Background: Community health assessments (CHAs) are among the most core of activities conducted by local health departments (LHDs), and many LHDs have been conducting CHAs on a regular basis for years. More recently, completing a CHA has also become a prerequisite for LHDs seeking accreditation by the Public Health Accreditation Board (PHAB). Similarly, under the Affordable Care Act, tax-exempt hospitals are required to conduct periodic community health needs assessments. Opportunities thus exist for LHDs and tax-exempt hospitals to engage in collaborations related to CHAs. Yet, it remains unclear whether interest in PHAB accreditation provides incentive to LHDs to engage in collaborations with hospitals around community health assessment and improvement planning.

Methods: Using data from the 2013 National Association of County and City Health Officials (NACCHO) Profile study, LHD-hospital collaborations related to CHAs were examined, including characteristics of LHDs involved in such collaborations and the relationships between LHDs’ level of engagement with accreditation activities and their involvement in collaborations with hospitals.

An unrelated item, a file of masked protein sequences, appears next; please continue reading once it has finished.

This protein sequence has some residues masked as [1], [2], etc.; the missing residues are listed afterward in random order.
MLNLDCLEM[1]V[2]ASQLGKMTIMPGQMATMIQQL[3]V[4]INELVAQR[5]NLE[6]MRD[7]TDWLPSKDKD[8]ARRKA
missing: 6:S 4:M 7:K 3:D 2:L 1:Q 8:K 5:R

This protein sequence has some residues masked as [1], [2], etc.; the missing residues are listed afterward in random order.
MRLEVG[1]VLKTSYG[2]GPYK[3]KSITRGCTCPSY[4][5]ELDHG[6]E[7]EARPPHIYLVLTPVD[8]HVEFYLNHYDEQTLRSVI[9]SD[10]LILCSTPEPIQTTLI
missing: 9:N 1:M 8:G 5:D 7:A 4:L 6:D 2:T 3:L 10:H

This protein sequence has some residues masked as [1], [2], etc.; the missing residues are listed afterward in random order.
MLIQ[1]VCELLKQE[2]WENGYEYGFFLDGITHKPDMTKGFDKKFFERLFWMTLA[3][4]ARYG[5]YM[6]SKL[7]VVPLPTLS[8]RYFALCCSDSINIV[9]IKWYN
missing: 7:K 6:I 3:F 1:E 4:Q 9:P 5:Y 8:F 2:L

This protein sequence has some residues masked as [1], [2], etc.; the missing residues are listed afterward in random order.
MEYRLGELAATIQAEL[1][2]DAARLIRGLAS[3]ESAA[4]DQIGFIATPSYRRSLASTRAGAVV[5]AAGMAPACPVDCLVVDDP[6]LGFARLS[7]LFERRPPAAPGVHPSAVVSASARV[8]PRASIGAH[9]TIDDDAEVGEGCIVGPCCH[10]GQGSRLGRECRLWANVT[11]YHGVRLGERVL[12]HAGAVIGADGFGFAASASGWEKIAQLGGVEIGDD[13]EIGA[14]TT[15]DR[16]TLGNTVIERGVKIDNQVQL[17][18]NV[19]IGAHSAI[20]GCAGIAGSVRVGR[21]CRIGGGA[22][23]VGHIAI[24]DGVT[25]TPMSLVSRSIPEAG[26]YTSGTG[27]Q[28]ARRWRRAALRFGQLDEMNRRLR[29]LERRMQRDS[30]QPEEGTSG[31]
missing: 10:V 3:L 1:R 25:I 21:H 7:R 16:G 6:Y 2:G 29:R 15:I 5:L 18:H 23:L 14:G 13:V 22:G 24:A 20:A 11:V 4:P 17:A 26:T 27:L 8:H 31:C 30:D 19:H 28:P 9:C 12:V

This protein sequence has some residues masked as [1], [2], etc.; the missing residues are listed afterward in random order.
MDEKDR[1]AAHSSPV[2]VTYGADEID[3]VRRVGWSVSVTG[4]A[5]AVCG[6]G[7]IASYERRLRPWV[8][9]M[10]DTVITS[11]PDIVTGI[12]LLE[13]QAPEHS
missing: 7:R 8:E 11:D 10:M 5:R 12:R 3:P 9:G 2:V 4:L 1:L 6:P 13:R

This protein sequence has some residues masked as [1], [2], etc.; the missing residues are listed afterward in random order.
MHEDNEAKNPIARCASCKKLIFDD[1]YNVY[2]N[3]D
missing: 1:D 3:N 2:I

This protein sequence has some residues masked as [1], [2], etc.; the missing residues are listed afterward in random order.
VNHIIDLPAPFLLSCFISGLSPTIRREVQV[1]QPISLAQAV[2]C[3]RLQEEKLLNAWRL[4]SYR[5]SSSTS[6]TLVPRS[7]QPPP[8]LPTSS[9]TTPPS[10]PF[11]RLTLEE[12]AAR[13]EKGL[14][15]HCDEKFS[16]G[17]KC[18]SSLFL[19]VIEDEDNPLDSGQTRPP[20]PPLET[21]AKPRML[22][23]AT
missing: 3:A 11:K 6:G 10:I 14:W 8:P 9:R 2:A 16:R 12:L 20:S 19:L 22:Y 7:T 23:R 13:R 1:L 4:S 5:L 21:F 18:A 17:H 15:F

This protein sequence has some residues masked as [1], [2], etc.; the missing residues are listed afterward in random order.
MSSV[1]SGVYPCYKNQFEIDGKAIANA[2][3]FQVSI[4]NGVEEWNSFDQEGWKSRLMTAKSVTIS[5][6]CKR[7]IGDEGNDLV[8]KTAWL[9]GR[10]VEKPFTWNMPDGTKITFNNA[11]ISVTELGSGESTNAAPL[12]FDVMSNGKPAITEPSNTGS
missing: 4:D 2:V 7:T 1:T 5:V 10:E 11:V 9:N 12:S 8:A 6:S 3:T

Results: LHDs that collaborate with hospitals on CHAs are larger, have higher total and per capita expenditures, and are more likely to be locally governed and to have a local board of health. Three PHAB pre-requisites—completion of a CHA, completion of a community health improvement plan, and completion of an agency-wide strategic plan within the previous 5 years—were all significantly correlated (p < 0.01) with LHD-hospital collaborations, suggesting that accreditation efforts may be a positive influence on collaborations.

Implications: Policymakers could provide incentive for voluntary accreditation to encourage greater collaboration between LHDs and hospitals around CHAs.